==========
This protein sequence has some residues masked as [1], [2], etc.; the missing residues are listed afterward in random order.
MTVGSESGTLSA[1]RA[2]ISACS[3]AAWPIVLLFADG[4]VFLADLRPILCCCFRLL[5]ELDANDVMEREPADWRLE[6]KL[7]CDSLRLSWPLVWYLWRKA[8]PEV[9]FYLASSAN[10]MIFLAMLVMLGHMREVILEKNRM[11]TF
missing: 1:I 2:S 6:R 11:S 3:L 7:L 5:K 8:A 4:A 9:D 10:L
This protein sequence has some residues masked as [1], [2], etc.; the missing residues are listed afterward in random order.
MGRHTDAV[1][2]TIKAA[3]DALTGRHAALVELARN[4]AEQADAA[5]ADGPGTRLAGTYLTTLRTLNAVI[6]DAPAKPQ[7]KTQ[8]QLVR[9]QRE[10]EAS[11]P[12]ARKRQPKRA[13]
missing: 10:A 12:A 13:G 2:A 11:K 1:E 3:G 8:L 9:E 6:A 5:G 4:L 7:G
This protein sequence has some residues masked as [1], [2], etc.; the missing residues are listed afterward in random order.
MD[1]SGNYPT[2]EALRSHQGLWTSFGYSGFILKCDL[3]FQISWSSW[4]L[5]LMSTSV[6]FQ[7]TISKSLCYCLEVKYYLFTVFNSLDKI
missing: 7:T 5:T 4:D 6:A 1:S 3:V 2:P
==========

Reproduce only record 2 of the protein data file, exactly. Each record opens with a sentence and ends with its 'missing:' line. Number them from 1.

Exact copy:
This protein sequence has some residues masked as [1], [2], etc.; the missing residues are listed afterward in random order.
MGRHTDAV[1][2]TIKAA[3]DALTGRHAALVELARN[4]AEQADAA[5]ADGPGTRLAGTYLTTLRTLNAVI[6]DAPAKPQ[7]KTQ[8]QLVR[9]QRE[10]EAS[11]P[12]ARKRQPKRA[13]
missing: 10:A 12:A 13:G 2:A 11:K 1:E 3:G 8:L 9:E 6:A 5:G 4:L 7:G